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Introduction

The Heliconiini or passion-vine butterflies, have played a key role in understanding evolutionary biology (e. g. mimicry) and ecology (e. g. mutualism between insects and plants), and it would be difficult to point a group of neotropical butterflies that have contributed more to our knowledge of the biological processes in the tropics (See Brown 1981 for review). These derived members of the subtribe Heliconiina have undergone rapid speciation and divergence, while also exhibiting impressive mimetic convergence in wing patterns.

A sample of the morphological diversity of wing patterns in Heliconius and related genera. Each row represents a phylogenetic clade in the tribe Heliconiini. © Chris Jiggins and Mathieu Joron

The figure highlights the rampant pattern diversification within clades and species, and mimicry between clades. Reconstruction of ancestral wing patterns is difficult for such rapidly evolving traits. It may be the case that the orange-rayed pattern is ancestral, in which case the other mimetic patterns are convergent derived patterns. However, it has also been suggested that ancestral Heliconius were more similar to the so-called ‘postman’ pattern of H. melpomene amaryllis, in which case the rayed pattern has evolved repeatedly (Joron et al. 2006).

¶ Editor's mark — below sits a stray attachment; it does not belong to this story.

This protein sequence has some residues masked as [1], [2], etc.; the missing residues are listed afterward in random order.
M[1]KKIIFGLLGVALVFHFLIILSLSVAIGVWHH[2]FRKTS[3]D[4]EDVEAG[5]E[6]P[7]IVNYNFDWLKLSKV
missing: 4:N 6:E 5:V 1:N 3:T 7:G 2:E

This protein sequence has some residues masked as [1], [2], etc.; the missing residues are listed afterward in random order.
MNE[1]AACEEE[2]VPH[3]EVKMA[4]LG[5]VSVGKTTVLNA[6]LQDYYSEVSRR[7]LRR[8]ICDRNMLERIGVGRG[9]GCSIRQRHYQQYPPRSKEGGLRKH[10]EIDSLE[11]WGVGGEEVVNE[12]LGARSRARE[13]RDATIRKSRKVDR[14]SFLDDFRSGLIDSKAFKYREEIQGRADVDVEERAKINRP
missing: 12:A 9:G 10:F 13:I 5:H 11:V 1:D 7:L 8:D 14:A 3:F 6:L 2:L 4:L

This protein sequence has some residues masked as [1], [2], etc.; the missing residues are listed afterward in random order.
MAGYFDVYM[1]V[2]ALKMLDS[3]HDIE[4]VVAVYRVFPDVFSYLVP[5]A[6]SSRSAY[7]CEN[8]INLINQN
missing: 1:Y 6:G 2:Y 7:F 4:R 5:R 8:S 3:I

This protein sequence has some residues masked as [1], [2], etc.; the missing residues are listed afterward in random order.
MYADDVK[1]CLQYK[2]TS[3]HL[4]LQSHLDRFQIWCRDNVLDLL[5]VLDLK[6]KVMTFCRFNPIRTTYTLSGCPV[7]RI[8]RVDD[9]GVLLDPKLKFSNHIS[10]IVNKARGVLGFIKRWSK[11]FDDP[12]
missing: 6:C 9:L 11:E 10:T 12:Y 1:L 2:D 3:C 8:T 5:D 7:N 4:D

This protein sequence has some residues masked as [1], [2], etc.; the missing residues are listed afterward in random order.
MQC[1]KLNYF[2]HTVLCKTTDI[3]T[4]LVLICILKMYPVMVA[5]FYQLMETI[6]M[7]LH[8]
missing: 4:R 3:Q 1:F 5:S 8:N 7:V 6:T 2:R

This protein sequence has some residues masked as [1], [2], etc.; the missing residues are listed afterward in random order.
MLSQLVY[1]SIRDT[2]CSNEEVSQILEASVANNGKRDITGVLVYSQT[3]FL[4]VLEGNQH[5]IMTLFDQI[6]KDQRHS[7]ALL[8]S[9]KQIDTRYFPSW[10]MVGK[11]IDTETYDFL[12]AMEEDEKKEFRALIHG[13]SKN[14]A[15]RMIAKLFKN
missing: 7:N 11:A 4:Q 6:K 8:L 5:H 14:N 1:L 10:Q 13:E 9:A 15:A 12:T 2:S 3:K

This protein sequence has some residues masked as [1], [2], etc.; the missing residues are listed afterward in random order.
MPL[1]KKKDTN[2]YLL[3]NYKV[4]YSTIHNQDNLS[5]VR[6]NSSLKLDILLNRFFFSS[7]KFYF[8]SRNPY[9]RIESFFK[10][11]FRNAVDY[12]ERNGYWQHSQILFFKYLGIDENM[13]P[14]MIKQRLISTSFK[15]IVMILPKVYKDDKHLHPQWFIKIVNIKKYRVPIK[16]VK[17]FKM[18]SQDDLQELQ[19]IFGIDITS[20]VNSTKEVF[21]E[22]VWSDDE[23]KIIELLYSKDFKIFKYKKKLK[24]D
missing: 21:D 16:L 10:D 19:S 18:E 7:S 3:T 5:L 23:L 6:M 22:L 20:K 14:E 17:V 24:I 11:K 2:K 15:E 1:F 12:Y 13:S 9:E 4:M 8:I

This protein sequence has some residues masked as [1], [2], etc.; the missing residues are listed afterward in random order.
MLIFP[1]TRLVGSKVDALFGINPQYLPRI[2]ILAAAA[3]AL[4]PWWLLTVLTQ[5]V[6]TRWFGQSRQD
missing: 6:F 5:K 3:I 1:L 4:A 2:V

Etymology: Linnaeus created Heliconius as a subsection of Papilio, to contain delicate butterflies not suited, as were Danaidas and Swallowtails, to being named after the combatants from the Iliad (Turner 1967, 1976). They were mainly named after muses (melpomene, erato, egeria), graces (charithonia) and female deities (doris). In continuation with the tradition, later authors have continued the association with poetry, arts and deities using names like Neruda (a Chilean Poet) and pavana (a Hindu god) (see each species for more information).

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